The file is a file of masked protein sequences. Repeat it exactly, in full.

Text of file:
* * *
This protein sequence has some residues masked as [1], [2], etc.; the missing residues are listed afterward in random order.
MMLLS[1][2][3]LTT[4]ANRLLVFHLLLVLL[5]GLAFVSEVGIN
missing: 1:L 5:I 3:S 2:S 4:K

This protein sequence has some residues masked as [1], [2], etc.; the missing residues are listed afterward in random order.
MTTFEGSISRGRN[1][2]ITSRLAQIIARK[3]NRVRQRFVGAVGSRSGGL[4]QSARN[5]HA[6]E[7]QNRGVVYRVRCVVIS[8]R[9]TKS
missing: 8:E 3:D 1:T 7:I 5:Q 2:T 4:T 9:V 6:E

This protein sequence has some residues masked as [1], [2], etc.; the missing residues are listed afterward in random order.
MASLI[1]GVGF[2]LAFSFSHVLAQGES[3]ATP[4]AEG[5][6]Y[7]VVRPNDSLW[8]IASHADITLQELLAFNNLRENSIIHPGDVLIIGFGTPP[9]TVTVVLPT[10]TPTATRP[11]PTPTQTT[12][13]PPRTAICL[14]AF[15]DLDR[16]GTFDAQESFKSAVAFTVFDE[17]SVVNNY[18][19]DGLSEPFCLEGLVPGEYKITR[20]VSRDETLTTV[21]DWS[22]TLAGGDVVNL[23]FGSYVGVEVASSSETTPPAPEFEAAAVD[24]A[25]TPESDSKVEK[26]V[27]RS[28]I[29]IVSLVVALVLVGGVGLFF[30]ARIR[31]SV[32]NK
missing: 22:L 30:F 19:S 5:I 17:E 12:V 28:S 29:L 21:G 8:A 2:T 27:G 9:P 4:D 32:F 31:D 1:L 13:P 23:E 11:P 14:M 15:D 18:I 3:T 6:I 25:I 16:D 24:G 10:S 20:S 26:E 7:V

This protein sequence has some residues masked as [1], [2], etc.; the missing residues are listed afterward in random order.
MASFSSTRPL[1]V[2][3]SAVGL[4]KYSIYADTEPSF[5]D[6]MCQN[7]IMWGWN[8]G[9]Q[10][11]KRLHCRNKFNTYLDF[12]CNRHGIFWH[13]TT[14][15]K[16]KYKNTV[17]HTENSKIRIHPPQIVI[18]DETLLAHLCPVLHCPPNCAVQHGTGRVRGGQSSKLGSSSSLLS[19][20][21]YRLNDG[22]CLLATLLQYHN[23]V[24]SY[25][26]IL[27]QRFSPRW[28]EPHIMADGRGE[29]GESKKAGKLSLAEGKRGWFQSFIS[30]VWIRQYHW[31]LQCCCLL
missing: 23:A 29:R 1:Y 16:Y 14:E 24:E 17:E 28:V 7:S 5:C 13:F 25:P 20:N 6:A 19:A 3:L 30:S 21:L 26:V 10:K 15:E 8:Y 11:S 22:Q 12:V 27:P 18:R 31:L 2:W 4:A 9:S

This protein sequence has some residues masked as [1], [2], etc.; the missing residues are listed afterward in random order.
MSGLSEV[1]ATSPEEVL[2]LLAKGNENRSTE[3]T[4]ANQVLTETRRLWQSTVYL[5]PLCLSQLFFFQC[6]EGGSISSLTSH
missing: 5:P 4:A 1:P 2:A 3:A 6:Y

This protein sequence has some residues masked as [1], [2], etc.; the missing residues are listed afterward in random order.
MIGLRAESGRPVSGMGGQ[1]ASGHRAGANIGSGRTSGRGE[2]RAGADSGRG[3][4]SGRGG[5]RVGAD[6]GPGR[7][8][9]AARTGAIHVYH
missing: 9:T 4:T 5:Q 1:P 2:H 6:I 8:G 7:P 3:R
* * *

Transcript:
This protein sequence has some residues masked as [1], [2], etc.; the missing residues are listed afterward in random order.
MMLLS[1][2][3]LTT[4]ANRLLVFHLLLVLL[5]GLAFVSEVGIN
missing: 1:L 5:I 3:S 2:S 4:K

This protein sequence has some residues masked as [1], [2], etc.; the missing residues are listed afterward in random order.
MTTFEGSISRGRN[1][2]ITSRLAQIIARK[3]NRVRQRFVGAVGSRSGGL[4]QSARN[5]HA[6]E[7]QNRGVVYRVRCVVIS[8]R[9]TKS
missing: 8:E 3:D 1:T 7:I 5:Q 2:T 4:T 9:V 6:E

This protein sequence has some residues masked as [1], [2], etc.; the missing residues are listed afterward in random order.
MASLI[1]GVGF[2]LAFSFSHVLAQGES[3]ATP[4]AEG[5][6]Y[7]VVRPNDSLW[8]IASHADITLQELLAFNNLRENSIIHPGDVLIIGFGTPP[9]TVTVVLPT[10]TPTATRP[11]PTPTQTT[12][13]PPRTAICL[14]AF[15]DLDR[16]GTFDAQESFKSAVAFTVFDE[17]SVVNNY[18][19]DGLSEPFCLEGLVPGEYKITR[20]VSRDETLTTV[21]DWS[22]TLAGGDVVNL[23]FGSYVGVEVASSSETTPPAPEFEAAAVD[24]A[25]TPESDSKVEK[26]V[27]RS[28]I[29]IVSLVVALVLVGGVGLFF[30]ARIR[31]SV[32]NK
missing: 22:L 30:F 19:S 5:I 17:E 12:V 28:S 29:L 21:G 8:A 2:T 27:G 9:P 4:D 32:F 31:D 1:L 13:P 23:E 11:P 14:M 15:D 18:I 3:T 6:I 25:I 16:D 24:G 10:S 20:S 26:E 7:V

This protein sequence has some residues masked as [1], [2], etc.; the missing residues are listed afterward in random order.
MASFSSTRPL[1]V[2][3]SAVGL[4]KYSIYADTEPSF[5]D[6]MCQN[7]IMWGWN[8]G[9]Q[10][11]KRLHCRNKFNTYLDF[12]CNRHGIFWH[13]TT[14][15]K[16]KYKNTV[17]HTENSKIRIHPPQIVI[18]DETLLAHLCPVLHCPPNCAVQHGTGRVRGGQSSKLGSSSSLLS[19][20][21]YRLNDG[22]CLLATLLQYHN[23]V[24]SY[25][26]IL[27]QRFSPRW[28]EPHIMADGRGE[29]GESKKAGKLSLAEGKRGWFQSFIS[30]VWIRQYHW[31]LQCCCLL
missing: 23:A 29:R 1:Y 16:Y 14:E 24:E 17:E 28:V 7:S 5:C 13:F 25:P 20:N 6:A 19:A 3:L 30:S 21:L 26:V 10:K 15:E 8:Y 11:S 22:Q 12:V 27:P 18:R 31:L 2:W 4:A 9:S

This protein sequence has some residues masked as [1], [2], etc.; the missing residues are listed afterward in random order.
MSGLSEV[1]ATSPEEVL[2]LLAKGNENRSTE[3]T[4]ANQVLTETRRLWQSTVYL[5]PLCLSQLFFFQC[6]EGGSISSLTSH
missing: 5:P 4:A 1:P 2:A 3:A 6:Y

This protein sequence has some residues masked as [1], [2], etc.; the missing residues are listed afterward in random order.
MIGLRAESGRPVSGMGGQ[1]ASGHRAGANIGSGRTSGRGE[2]RAGADSGRG[3][4]SGRGG[5]RVGAD[6]GPGR[7][8][9]AARTGAIHVYH
missing: 9:T 4:T 5:Q 1:P 2:H 6:I 8:G 7:P 3:R